Café Tacvba Arena Theatre September 8, 2013
My friend Chapy, percussionist for Los Skarnales and the Suffers, is a hardcore Café Tacvba fan. This past weekend was his 25th birthday, and he celebrated by attending both the Austin and Houston shows of the band's current U.S. tour. If anyone knows great music, its Chapy. Myself, on the other hand, although I know of Tacvba, I've never seen them live or even heard any of their music.
How very un-Mexican of me, I know.
So after missing their Houston stops over the last few years, as well as their showcases at SXSW and Coachella, I finally get to cross this band off my list. Rarely do I ever have to opportunity to see a band with fresh ears, so my assignment on Sunday night at the Arena Theatre was certain to be stimulating.
The tour was set to promote the Mexico City band's latest effort, 2012's El Objeto Antes Llamado Disco (The Object Previously Called an Album), which made several "Best of" lists at the end of last year. The band itself has survived for more than 20 years, pouring out a dazzling mix of alternative rock, electronica and traditional folk music for their legions of fans. Chapy compared them as "the Radiohead of Mexico," which would help me immensely if I ever listened to Radiohead. Strike two.
The night began with "Pájaros" (Birds)," the opening track from Objeto. The driving and pounding beats mixed with futuristic laser sounds certainly accomplished the band's intent, which was to pump up the audience. Normally, the Arena's stage revolves, but tonight there was no movement. The instruments were inward-facing, and the band was enveloped in a metallic canopy of lights and speakers. This provided an intimate atmosphere, like the audience was sitting in on a band practice. Very cool indeed.
Tacvba's slight, mousy lead singer is named Rubén Albarrán, a man who carries a wide, toothy smile and enough eccentric energy to keep us guessing every note of the show. His vocals may not be traditional, wavering somewhere between shrieking and cooing, but they added to the overall element of realismo magico in which the band thrives.
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"Espero que la esten pasando de puta madre, Houston!" shouted Albarrán, a greeting that's just the Mexico City way of wishing someone a nice day. The crowd was exceptionally appreciative of the singer's energy as he hopped all around the stages, posed for photos, waved hello, danced, and generally engaged his fans on a level that is rarely seen from any artist on any platform. The lights and sound of the stage setup were also intense, with foam bubbles and colorful lasers sprouting from the stage creating a wonderful mess in the front rows.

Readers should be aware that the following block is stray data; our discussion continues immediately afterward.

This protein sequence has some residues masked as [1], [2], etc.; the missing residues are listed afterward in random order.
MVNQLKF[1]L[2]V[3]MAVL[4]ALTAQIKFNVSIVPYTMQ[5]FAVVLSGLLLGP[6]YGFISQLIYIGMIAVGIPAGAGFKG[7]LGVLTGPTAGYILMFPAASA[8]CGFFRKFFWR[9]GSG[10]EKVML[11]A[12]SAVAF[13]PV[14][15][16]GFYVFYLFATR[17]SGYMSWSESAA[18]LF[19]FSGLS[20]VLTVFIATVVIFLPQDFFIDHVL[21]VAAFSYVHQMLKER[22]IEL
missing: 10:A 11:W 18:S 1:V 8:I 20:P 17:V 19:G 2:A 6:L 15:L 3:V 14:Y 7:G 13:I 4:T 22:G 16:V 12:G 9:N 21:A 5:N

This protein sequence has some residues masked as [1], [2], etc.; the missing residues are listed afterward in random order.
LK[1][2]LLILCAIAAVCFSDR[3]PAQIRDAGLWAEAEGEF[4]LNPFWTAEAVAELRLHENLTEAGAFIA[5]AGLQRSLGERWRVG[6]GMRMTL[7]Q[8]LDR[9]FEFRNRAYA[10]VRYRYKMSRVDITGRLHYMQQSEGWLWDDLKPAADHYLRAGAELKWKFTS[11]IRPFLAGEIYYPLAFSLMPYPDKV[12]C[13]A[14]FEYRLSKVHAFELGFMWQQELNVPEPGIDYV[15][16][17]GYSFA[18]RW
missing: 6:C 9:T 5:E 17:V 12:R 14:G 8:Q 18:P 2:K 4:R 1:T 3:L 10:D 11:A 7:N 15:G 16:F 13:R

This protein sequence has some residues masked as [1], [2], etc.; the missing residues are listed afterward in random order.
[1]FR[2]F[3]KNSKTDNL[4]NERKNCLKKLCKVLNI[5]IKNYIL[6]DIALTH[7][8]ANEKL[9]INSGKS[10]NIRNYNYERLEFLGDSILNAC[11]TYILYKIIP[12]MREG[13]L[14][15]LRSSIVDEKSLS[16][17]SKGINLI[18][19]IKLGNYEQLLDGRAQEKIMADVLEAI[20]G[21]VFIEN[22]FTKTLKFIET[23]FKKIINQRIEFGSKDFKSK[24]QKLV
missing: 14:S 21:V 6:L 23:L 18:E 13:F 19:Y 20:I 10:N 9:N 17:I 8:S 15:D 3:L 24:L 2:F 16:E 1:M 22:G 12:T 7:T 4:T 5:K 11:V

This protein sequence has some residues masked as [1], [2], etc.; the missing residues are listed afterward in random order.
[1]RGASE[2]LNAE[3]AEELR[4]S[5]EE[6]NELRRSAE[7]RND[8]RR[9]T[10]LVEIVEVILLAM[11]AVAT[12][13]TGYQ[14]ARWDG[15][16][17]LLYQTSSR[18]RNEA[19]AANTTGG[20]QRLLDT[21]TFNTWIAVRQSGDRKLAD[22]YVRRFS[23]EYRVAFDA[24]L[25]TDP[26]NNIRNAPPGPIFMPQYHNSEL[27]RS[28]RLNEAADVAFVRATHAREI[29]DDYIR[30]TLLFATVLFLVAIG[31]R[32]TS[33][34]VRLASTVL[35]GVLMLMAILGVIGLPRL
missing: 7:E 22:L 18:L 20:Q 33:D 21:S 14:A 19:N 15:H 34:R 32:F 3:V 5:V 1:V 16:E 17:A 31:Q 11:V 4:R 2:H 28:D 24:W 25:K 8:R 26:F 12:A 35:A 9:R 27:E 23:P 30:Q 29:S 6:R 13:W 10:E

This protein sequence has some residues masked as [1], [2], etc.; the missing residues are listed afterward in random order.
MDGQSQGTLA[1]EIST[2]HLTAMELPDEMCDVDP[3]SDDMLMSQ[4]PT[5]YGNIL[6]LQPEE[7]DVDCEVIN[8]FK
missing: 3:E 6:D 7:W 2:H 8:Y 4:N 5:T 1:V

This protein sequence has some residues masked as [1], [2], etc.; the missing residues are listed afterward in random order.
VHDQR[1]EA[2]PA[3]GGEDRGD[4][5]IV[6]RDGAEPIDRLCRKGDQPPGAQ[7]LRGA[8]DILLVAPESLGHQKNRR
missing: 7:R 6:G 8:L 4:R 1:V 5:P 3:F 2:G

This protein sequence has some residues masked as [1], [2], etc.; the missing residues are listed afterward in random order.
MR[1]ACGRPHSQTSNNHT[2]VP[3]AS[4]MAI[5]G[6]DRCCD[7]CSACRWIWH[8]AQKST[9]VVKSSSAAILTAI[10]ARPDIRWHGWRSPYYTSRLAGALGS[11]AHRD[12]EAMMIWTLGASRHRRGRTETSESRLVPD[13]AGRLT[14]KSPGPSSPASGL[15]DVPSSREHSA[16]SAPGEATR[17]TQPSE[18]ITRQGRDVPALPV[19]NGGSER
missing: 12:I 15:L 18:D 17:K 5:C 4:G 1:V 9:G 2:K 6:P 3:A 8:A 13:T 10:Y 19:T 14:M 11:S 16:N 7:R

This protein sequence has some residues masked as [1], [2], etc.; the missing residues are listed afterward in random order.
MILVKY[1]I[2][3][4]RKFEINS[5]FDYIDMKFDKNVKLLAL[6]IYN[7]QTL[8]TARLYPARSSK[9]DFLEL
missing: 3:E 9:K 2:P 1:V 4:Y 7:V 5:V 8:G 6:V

The concert was a steady crescendo with each song surpassing the passion and response of the one prior. Hits like "Ingrata," "Chilanga Banda" and "Eres" kept the room of Tacuberos singing at the top of their lungs, skanking and moshing in their seats and in the aisles.
Albarrán wore a bird mask for most of the second half of the show, flapping his wings and bouncing as he sang. The rest of the band joined him for an impressive choreographed dance that resembled something between the chicken dance and la Macarena, which caused a roaring applause from the room.
I've called Los Tigres Del Norte "the Beatles of Mexico," and Maná "the Rolling Stones of Mexico." Now we have "Radiohead Mexicano."
Personal Bias: Rock en Español will always have a place in my heart.
The Crowd: A dude in a top hat waving the Mexican flag, another in a lucha libre mask, a pregnant woman, and every Mexican in between. Puro D.F., buey!
Overheard In the Crowd: (Mexican Soccer Chant) "Ooooh-eeeeeh-oh-eeh-oh-eeh-oh-eeeeh! Café! Café!"
Random Notebook Dump: Two nights in a row, my best friend Derek joined me for amazing Mexicano shows. We have been attending concerts together for almost 15 years, including memorable shows by Jay-Z and Carlos Santana. He is definitely a force that inspired me into this music journalism business.
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